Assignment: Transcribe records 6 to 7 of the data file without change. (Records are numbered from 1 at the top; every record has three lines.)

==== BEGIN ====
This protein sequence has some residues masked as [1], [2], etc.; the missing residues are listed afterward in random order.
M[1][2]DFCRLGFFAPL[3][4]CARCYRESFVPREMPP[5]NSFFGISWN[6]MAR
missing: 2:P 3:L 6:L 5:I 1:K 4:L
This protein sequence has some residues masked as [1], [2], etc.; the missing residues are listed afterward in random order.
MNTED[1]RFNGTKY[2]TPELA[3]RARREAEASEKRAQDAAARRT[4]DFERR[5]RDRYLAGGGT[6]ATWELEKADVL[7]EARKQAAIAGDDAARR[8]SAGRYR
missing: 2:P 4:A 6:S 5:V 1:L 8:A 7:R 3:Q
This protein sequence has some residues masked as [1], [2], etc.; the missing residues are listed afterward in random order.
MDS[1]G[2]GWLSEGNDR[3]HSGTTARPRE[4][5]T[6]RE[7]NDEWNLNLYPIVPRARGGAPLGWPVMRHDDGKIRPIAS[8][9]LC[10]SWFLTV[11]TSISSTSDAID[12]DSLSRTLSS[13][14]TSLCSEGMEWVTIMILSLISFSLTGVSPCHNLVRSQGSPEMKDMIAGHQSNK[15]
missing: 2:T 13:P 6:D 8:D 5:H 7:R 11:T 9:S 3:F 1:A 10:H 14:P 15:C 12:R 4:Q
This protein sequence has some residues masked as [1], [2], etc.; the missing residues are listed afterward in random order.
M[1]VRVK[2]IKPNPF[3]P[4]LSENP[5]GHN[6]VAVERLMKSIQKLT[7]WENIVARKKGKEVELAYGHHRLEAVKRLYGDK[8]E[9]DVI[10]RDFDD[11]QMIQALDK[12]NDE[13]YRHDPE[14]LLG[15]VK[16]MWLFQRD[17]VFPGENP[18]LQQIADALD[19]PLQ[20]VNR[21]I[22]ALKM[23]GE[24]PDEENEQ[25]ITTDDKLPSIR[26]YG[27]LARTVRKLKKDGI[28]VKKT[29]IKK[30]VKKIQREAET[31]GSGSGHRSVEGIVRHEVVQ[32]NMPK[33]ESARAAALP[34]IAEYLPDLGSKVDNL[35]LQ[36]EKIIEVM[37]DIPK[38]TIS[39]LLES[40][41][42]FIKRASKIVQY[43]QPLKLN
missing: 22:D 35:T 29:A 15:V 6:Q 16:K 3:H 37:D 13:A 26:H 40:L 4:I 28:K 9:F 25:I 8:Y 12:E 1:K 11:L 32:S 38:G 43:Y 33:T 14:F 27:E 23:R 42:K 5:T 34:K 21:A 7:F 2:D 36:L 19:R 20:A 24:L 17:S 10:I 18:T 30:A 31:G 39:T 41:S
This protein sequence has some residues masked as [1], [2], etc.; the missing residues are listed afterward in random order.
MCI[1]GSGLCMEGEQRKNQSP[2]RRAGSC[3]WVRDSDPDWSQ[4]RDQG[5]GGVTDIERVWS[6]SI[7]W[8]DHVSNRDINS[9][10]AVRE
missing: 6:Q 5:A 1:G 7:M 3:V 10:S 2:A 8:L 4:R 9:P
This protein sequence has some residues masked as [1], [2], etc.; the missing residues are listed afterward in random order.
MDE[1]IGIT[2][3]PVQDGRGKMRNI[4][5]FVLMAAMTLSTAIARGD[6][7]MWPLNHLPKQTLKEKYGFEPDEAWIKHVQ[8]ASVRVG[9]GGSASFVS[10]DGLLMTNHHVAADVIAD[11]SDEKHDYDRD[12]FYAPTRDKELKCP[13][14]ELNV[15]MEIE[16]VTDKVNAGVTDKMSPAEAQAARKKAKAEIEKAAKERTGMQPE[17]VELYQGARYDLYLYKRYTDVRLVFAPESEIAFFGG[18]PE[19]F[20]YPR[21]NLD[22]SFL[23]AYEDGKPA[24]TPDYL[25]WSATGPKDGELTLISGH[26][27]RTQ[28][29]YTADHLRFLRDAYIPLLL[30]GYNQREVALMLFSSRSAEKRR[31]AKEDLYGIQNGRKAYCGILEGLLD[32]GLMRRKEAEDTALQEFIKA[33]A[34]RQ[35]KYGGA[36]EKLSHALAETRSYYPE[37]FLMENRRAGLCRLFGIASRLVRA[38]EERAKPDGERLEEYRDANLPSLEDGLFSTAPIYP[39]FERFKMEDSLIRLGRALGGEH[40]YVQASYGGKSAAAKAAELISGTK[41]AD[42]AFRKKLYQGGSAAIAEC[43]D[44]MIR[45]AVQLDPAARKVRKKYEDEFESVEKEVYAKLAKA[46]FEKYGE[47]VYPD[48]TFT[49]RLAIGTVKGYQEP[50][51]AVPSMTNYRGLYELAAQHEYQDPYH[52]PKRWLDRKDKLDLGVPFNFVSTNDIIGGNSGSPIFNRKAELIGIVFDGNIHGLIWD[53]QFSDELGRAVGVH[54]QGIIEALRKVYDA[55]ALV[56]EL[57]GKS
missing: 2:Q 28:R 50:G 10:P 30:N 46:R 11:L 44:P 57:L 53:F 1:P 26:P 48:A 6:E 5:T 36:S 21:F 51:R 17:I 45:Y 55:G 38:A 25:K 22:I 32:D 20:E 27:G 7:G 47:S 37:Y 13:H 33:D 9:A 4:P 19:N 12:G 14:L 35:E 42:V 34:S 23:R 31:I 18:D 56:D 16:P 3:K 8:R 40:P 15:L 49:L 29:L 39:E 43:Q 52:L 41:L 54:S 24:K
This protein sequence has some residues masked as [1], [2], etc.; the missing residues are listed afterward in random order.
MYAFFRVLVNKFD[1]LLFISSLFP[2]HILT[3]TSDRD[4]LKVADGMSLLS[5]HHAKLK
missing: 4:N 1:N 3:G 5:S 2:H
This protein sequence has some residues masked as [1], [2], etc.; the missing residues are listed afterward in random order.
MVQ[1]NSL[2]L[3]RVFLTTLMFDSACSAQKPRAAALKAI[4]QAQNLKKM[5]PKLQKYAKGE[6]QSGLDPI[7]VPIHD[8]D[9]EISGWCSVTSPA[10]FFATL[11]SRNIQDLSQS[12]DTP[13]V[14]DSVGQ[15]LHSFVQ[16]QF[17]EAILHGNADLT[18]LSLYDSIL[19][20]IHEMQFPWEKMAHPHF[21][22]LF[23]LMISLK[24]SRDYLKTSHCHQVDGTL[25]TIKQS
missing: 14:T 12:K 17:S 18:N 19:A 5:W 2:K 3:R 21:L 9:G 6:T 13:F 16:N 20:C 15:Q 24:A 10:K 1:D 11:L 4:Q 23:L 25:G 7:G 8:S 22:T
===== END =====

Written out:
This protein sequence has some residues masked as [1], [2], etc.; the missing residues are listed afterward in random order.
MDE[1]IGIT[2][3]PVQDGRGKMRNI[4][5]FVLMAAMTLSTAIARGD[6][7]MWPLNHLPKQTLKEKYGFEPDEAWIKHVQ[8]ASVRVG[9]GGSASFVS[10]DGLLMTNHHVAADVIAD[11]SDEKHDYDRD[12]FYAPTRDKELKCP[13][14]ELNV[15]MEIE[16]VTDKVNAGVTDKMSPAEAQAARKKAKAEIEKAAKERTGMQPE[17]VELYQGARYDLYLYKRYTDVRLVFAPESEIAFFGG[18]PE[19]F[20]YPR[21]NLD[22]SFL[23]AYEDGKPA[24]TPDYL[25]WSATGPKDGELTLISGH[26][27]RTQ[28][29]YTADHLRFLRDAYIPLLL[30]GYNQREVALMLFSSRSAEKRR[31]AKEDLYGIQNGRKAYCGILEGLLD[32]GLMRRKEAEDTALQEFIKA[33]A[34]RQ[35]KYGGA[36]EKLSHALAETRSYYPE[37]FLMENRRAGLCRLFGIASRLVRA[38]EERAKPDGERLEEYRDANLPSLEDGLFSTAPIYP[39]FERFKMEDSLIRLGRALGGEH[40]YVQASYGGKSAAAKAAELISGTK[41]AD[42]AFRKKLYQGGSAAIAEC[43]D[44]MIR[45]AVQLDPAARKVRKKYEDEFESVEKEVYAKLAKA[46]FEKYGE[47]VYPD[48]TFT[49]RLAIGTVKGYQEP[50][51]AVPSMTNYRGLYELAAQHEYQDPYH[52]PKRWLDRKDKLDLGVPFNFVSTNDIIGGNSGSPIFNRKAELIGIVFDGNIHGLIWD[53]QFSDELGRAVGVH[54]QGIIEALRKVYDA[55]ALV[56]EL[57]GKS
missing: 2:Q 28:R 50:G 10:P 30:N 46:R 11:L 44:P 57:L 53:F 1:P 26:P 48:A 6:E 5:T 36:S 21:F 51:R 17:I 45:Y 55:G 38:A 25:K 22:I 32:D 20:E 27:G 7:G 47:S 37:Y 13:H 33:D 9:A 4:P 19:N 12:G 14:L 35:E 42:V 34:S 23:R 31:I 18:D 56:D 16:P 3:K 8:R 40:P 15:L 49:L 29:L 39:E 43:Q 52:L 41:L 54:S 24:K
This protein sequence has some residues masked as [1], [2], etc.; the missing residues are listed afterward in random order.
MYAFFRVLVNKFD[1]LLFISSLFP[2]HILT[3]TSDRD[4]LKVADGMSLLS[5]HHAKLK
missing: 4:N 1:N 3:G 5:S 2:H